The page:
According to experts, our body language and tone of voice convey a lot more to others than the words we speak. Some say up to 70% of communication is non-verbal. What we say isn’t nearly as important as how we say it.
Non-verbal communication is just as powerful in fiction. As writers, we need to consciously and carefully pair action with dialogue to reveal character and deliver our intended emotional punch. It’s all part of making every word count.
When I look back at my first writing efforts, the movements of my characters read like stage directions. He crossed the room, he ran his fingers through his hair, he picked up a glass. All boring and cliché bits of business there to identify who was speaking and little else.
More experienced writers know how to put body language to work for them. They know how action and other nonverbal cues can change the tone of a scene, add emotion, illuminate character or add tension.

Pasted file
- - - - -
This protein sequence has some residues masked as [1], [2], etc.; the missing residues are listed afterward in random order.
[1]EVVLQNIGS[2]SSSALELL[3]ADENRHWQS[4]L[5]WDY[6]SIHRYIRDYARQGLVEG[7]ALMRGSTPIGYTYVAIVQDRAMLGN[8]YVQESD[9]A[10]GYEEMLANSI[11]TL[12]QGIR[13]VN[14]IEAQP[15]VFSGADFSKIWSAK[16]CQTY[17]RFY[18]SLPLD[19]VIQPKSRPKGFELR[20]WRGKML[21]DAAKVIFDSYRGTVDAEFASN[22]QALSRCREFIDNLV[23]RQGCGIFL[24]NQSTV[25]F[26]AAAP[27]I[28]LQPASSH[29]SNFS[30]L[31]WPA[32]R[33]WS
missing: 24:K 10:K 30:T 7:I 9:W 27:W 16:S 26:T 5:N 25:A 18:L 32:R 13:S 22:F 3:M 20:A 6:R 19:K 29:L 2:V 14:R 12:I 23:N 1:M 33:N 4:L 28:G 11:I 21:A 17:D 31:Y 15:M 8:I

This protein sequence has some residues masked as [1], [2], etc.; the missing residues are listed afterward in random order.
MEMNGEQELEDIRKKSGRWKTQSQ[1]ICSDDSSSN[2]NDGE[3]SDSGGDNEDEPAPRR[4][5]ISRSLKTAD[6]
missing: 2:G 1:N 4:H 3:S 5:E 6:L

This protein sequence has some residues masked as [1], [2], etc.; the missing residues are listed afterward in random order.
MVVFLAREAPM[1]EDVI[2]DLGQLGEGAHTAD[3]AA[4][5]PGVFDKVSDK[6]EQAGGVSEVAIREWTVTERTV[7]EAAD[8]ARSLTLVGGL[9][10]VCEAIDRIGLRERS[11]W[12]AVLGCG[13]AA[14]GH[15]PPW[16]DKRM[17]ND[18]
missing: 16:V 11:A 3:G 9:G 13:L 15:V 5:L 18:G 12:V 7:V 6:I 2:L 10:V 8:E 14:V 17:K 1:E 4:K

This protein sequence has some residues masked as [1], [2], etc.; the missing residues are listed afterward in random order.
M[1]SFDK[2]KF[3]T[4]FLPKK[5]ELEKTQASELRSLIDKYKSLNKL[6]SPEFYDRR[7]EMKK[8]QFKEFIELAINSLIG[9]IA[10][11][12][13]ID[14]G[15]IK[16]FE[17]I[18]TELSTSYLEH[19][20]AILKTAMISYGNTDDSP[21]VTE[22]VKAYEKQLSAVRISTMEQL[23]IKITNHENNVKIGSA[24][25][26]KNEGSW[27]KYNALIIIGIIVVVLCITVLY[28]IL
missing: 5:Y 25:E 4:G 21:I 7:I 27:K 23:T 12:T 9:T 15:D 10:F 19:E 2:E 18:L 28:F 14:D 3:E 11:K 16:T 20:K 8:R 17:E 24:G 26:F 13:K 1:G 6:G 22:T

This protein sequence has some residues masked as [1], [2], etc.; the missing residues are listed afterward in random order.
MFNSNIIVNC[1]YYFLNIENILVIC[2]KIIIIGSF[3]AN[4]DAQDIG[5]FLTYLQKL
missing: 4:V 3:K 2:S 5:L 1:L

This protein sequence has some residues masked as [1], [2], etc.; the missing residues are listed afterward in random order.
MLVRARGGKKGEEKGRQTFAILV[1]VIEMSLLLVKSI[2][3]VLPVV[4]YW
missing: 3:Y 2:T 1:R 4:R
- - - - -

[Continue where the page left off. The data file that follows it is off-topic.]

I started using the power of body language more consciously in my own writing after taking psychologist and popular writing teacher Margie Lawson’s Empowering Characters’ Emotions course a few years ago. She now offers one specifically on Writing Body Language and Dialogue. Margie is a very engaging instructor, and I can highly recommend her courses.
Looking for more resources?
Over on the Writers Write site, Amanda Patterson shares her cheat sheets for writing body language. Hobby Lark offers tips on what NOT to do. And Scribophile has a good post on using the subtext of body language in your storytelling. Writer Jean Kisacky also has a couple of articles (here and here) on this topic on the excellent Writer Unboxed site.
Do you have any thoughts or resources to share?